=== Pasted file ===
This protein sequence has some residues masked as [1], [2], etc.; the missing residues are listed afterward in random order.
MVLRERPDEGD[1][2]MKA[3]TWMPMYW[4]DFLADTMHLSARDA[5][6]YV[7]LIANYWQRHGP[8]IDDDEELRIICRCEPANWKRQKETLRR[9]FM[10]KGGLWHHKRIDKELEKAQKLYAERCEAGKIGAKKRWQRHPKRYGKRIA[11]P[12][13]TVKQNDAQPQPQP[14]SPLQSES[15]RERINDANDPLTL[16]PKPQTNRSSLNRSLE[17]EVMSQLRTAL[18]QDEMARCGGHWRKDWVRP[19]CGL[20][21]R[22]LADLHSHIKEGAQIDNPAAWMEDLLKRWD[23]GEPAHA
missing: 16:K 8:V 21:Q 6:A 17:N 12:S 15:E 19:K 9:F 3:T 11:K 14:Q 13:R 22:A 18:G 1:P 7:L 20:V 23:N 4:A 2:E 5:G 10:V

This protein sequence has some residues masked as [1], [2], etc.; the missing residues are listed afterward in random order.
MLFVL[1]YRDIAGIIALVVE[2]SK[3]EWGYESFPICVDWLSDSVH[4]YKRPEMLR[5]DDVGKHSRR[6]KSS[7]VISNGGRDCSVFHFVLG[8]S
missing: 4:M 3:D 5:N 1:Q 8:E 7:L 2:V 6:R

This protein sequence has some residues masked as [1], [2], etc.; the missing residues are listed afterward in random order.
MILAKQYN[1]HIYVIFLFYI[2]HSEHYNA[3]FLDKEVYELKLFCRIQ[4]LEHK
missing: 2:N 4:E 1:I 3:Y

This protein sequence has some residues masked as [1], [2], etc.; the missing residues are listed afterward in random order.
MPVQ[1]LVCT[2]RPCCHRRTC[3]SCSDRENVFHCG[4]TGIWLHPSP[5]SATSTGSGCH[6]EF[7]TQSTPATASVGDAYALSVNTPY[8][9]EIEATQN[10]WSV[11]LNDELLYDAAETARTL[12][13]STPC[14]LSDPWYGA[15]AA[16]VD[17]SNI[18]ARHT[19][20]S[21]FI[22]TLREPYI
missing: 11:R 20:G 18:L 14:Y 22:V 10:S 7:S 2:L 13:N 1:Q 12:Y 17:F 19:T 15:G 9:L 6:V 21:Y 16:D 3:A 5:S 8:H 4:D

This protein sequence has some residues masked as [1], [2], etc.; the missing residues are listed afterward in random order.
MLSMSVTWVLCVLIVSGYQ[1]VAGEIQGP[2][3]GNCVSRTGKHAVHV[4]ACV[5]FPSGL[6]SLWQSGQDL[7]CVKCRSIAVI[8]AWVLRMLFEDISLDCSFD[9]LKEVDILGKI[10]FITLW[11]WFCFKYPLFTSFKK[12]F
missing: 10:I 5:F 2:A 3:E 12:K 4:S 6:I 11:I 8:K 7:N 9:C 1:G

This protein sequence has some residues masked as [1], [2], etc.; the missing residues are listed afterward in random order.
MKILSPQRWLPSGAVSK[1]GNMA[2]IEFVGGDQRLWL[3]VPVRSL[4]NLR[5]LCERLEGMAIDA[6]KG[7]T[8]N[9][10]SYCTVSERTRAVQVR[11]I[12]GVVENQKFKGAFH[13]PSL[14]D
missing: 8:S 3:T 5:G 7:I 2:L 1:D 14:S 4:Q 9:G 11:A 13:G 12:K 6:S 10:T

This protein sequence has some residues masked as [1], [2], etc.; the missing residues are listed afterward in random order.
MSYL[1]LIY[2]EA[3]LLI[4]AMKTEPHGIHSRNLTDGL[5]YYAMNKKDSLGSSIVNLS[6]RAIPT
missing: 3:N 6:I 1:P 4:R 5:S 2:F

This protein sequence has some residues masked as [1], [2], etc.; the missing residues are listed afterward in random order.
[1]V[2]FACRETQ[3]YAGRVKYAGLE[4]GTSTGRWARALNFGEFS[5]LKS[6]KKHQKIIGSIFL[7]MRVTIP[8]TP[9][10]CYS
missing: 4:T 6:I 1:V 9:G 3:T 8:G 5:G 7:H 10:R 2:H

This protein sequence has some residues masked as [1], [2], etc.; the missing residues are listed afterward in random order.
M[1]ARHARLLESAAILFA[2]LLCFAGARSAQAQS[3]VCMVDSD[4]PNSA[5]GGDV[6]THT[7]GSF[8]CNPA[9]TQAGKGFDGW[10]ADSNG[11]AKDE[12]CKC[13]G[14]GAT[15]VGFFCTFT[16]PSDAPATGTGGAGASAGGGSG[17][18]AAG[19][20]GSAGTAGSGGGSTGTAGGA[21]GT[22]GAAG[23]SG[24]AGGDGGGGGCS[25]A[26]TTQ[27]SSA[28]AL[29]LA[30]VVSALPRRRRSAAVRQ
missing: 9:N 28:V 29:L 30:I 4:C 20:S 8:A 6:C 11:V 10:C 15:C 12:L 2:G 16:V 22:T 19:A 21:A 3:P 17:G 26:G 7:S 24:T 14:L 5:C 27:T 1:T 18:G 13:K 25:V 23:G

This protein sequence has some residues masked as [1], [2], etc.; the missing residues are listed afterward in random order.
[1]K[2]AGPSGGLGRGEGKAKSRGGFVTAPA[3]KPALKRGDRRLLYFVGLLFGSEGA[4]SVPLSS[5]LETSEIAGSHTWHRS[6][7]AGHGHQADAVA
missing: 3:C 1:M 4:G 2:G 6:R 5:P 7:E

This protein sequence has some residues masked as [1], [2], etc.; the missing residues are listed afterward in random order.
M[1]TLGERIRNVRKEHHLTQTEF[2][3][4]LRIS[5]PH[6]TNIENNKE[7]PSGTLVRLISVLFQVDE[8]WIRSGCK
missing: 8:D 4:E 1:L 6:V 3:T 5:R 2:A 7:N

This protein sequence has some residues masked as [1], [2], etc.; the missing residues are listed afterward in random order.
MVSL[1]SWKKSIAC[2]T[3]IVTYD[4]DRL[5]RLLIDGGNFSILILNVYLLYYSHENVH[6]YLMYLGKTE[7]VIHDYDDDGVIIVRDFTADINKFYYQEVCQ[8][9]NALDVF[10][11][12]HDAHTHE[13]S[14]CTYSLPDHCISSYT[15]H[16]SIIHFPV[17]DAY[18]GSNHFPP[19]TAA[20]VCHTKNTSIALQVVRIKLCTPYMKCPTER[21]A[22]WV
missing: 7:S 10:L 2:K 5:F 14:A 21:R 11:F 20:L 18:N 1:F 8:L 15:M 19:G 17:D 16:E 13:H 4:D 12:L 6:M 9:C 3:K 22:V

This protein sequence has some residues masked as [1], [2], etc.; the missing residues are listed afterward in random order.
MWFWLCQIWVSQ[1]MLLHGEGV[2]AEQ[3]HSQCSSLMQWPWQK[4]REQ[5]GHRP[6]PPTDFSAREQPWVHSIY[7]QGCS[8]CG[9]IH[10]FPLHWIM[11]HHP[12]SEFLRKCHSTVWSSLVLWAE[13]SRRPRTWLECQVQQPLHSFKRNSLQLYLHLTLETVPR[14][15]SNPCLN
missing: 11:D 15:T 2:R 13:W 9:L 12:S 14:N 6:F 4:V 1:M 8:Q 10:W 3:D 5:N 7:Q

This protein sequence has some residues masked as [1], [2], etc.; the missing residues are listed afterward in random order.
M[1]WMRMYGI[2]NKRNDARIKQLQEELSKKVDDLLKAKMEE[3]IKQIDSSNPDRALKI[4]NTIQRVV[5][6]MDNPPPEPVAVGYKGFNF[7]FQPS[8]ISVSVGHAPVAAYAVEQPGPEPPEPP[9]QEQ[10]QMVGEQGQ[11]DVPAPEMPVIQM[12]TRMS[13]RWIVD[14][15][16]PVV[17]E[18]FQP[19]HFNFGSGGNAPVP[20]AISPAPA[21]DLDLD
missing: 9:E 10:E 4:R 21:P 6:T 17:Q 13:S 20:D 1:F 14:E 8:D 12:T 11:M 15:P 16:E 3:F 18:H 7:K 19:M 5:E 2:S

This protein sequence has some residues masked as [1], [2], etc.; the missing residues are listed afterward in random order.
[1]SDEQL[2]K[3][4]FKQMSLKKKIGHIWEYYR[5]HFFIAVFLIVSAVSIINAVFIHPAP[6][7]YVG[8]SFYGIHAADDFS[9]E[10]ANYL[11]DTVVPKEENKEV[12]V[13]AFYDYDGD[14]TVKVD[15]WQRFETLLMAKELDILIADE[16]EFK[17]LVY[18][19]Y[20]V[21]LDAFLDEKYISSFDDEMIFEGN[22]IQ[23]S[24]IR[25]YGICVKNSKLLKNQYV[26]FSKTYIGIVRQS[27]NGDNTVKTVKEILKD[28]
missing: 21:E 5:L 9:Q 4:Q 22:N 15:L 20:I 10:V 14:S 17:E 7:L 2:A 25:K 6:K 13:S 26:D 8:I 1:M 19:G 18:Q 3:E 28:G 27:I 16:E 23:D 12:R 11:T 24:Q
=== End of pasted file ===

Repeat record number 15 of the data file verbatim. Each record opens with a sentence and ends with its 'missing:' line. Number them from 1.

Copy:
This protein sequence has some residues masked as [1], [2], etc.; the missing residues are listed afterward in random order.
[1]SDEQL[2]K[3][4]FKQMSLKKKIGHIWEYYR[5]HFFIAVFLIVSAVSIINAVFIHPAP[6][7]YVG[8]SFYGIHAADDFS[9]E[10]ANYL[11]DTVVPKEENKEV[12]V[13]AFYDYDGD[14]TVKVD[15]WQRFETLLMAKELDILIADE[16]EFK[17]LVY[18][19]Y[20]V[21]LDAFLDEKYISSFDDEMIFEGN[22]IQ[23]S[24]IR[25]YGICVKNSKLLKNQYV[26]FSKTYIGIVRQS[27]NGDNTVKTVKEILKD[28]
missing: 21:E 5:L 9:Q 4:Q 22:N 15:L 20:I 10:V 14:S 17:E 7:L 2:A 25:K 6:K 13:S 26:D 8:I 1:M 19:G 18:Q 3:E 28:G 27:I 16:E 23:D 12:R 11:T 24:Q